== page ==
Automobile manufacturers are poised to wrestle control of the online car buying marketplace from third-party auto sales sites such as Carpoint.com and Autotrader, according to a report released Monday by Jupiter Media Metrix (Nasdaq: JMXI).
Although the third-party sites currently draw far more Web visitors than the sites of carmakers themselves, manufacturers have several advantages, including deeper pockets, easy access to retail dealers and product information, and multichannel platforms, the report said.
“This situation mirrors the retail, travel and financial services industries, where traditional brick-and-mortar businesses have been growing their online audiences at a faster rate than their Internet-only counterparts,” said Julie Ask, an analyst with New York based Jupiter Media Metrix.
In July, visits to car manufacturer sites increased to 8.2 million, up more than 31 percent compared to the same time a year before. Meanwhile, traffic to independent automotive resource sites rose 25 percent, to 20 million.
In addition to controlling the lion’s share of the auto-related Web traffic, third-party sites have at least one other advantage, Ask said.
“Consumers still perceive third-party auto sites to be more impartial and innovative,” she said. “Third-party resource sites must not only provide a higher-quality experience to the consumer, but also partner with manufacturers and provide enough value to dealers so that they will be willing to work with multiple sources for leads and advertising.”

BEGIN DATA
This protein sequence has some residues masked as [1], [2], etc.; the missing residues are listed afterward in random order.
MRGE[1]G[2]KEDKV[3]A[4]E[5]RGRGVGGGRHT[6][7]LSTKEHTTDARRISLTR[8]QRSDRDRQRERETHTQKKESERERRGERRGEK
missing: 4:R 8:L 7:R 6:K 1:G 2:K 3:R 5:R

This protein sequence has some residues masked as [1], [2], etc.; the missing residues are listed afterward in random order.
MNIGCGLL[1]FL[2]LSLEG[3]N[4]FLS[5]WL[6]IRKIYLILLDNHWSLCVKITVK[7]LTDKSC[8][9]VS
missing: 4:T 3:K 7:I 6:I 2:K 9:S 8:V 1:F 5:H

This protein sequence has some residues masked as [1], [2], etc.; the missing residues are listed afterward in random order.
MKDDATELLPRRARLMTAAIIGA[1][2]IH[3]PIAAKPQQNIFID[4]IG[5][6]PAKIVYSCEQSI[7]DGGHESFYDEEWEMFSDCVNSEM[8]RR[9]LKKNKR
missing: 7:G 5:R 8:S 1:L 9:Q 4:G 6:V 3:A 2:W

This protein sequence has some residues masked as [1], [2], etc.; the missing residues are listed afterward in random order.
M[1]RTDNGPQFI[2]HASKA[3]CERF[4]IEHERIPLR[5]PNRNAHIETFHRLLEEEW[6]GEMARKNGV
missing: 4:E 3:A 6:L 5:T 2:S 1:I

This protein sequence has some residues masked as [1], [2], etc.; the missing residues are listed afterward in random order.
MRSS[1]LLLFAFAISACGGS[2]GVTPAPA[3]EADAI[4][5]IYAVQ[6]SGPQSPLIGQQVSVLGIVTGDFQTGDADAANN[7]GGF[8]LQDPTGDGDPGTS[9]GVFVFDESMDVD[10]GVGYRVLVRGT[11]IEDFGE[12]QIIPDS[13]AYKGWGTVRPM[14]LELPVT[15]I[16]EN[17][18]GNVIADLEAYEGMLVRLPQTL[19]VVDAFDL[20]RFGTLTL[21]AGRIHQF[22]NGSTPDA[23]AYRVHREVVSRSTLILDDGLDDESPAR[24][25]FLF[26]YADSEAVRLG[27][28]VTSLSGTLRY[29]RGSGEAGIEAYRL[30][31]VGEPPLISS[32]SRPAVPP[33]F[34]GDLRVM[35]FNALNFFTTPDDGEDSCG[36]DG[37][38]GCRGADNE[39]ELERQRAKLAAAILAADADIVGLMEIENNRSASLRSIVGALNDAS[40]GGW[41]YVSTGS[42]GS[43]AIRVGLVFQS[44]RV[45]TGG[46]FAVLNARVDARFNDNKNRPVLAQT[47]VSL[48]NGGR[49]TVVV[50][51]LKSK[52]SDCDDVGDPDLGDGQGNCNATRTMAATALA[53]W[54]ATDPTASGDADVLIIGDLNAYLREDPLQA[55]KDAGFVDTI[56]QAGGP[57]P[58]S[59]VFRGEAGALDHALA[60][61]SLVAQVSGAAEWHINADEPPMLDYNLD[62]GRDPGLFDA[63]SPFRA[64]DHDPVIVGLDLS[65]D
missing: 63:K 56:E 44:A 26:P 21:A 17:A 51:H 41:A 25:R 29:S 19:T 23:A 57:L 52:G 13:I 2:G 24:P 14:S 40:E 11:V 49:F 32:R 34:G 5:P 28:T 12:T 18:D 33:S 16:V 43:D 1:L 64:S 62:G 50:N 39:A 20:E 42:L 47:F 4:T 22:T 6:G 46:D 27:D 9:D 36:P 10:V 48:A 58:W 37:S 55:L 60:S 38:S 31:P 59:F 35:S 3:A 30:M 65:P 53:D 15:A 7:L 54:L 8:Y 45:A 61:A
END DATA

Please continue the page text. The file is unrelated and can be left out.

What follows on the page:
Carmakers have considerable ground to make up if they want to overtake their competition, as the top 10 auto sites do not include a single automaker. The top-drawing car manufacturer’s Web site, Ford.com, ranks 11th in the automotive category.
Additionally, Ford recently lost a case on appeal in Texas regarding whether it could sell directly to end-user consumers in Texas.
The company’s online showroom allowed consumers to shop for pre-owned vehicles and have them shipped to local dealers for test drives. However, Texas legislation permits car sales only by state-licensed dealers and prohibits a manufacturer from acquiring a dealer’s license.
“It is irrelevant under [the code] whether Ford, as a manufacturer, is domiciled in Texas or Michigan,” the court opinion stated. “In either circumstance, it is similarly prohibited from engaging in retail automobile sales in Texas.”
While car buyers have been slow to make purchases online, they continue to use the Web to search for information.
Web surfers spend an average of more than 10 minutes on car-related sites. Only entertainment sites keep visitors longer.
Jupiter also sees growth potential within the sector, since only one in every four Internet users visited an automotive site during the second quarter.
Last week, General Motors said it would partner with Suzuki, Isuzu and Fuji Heavy Industries to launch a car-buying site aimed at the Japanese auto market.